Leveraging AI

CSP Staff

Artificial intelligence (AI) is a step above other technologies because it not only collects data, but it also analyzes data. It’s a valuable tool to make use of, convenience-store retailers, technology suppliers and industry experts said during a panel at the Dover Fueling Solutions Accelerate Ahead conference in Austin this week.

And it doesn’t need to be a big monetary investment.

“This ability to use AI within the existing set of tools and technologies that they’re used to without them having to spend money as business owners becomes really powerful in adopting and adapting AI,” said Sridhar Sudarsan (left), chief technology officer at SparkCognition, based in Austin.

Other panelists included Nate Wootten (second from left), partner and vice president of commercial strategy at WillowTree, Charlottesville, Virginia; Juichia Che (third from left), principal cloud solution architect at Microsoft, Redmond, Washington; and Poornima Bethmangalkar (fourth from left), industry group head of industrial and manufacturing at Happiest Minds Technologies, Bangalore, India. The session was moderated by Gray Taylor (right), executive director at Conexxus, Alexandria, Virginia.

Here are four AI use cases for inside convenience stores discussed at the session:

1. AI Cameras

It’s not about getting more data. It’s about driving actions efficiently based on that data, said Sudarsan.

Retailers can leverage the cameras they already have.

“If you think about cameras, they’re basically eyes. You have eyes everywhere, but likely no brains,” he said

AI cameras have a brain and can generate actions based on what it tracks customers doing or what’s happening in a store, such as a slip, theft, a product that’s missing on the shelf or noticing a long line and telling employees when a new register should be opened.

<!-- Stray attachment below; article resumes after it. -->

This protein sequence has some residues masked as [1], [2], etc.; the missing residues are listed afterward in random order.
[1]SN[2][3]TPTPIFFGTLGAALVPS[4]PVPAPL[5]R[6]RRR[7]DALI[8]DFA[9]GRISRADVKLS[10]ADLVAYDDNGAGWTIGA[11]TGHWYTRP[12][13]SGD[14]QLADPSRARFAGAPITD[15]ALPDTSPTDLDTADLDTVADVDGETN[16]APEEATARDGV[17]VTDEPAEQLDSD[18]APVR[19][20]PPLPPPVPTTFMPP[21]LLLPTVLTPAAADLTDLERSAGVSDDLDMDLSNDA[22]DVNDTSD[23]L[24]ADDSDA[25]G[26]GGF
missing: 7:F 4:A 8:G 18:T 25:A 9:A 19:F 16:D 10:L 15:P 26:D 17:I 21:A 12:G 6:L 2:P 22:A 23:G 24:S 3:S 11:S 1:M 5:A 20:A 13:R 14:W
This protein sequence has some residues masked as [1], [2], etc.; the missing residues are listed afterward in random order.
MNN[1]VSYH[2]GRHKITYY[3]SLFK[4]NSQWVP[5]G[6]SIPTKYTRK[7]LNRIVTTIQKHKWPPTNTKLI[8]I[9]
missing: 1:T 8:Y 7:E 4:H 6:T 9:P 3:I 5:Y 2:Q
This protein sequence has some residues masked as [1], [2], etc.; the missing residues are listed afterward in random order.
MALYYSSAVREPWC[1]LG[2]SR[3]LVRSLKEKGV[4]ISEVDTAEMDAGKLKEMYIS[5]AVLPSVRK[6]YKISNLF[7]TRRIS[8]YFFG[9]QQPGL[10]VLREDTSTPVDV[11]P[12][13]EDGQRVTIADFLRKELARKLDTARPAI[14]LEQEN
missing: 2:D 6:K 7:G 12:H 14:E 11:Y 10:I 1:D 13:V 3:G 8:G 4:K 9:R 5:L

Another use case for AI cameras is maintaining a more seamless way to manage stock.

AI cameras can be pointed at shelves to provide intelligent insights about what needs restocking. It’s not only able to tell retailers when product is running low, but it’s smart about the best time to restock the product.

“For example, if you’re stocking breakfast tacos, you don’t want to have it fully stocked around 11 a.m. when you’re shifting over to lunch time, because then, you’re going to deal with wastage,” Sudarsan said.

There’s value in being able to apply that intelligence and then generate alerts so that the employee can take action, he said.

2. Order Ahead

Consumers will spend about 12% more when they order ahead instead of organically browsing the store, said Sudarsan.

Make the discovery flow faster, especially when a potential customer is driving.

“It’s really dangerous to start thinking about ordering ahead … bringing AI into a conversational experience that knows me, knows my preferences and can help accelerate the discovery flow for consumers is where we’re focusing,” Sudarsan said.  

This makes the driving experience safer while providing a way for consumers to find out what’s around them.

3. Limit Food Waste

When an expiry (expiration) date is coming up, a retailer can use AI, which has already collected expiry-date data, to discount that item so it moves off the shelf faster, said Bethmangalkar of Happiest Minds Technologies.

4. Voice Alerts

When store employees wear headsets, instead of managing communications with each other, voice AI can step in and notify employees when, for example, an aisle needs to be cleaned, Sudarsan said.

This redistributes employees’ time to other tasks.

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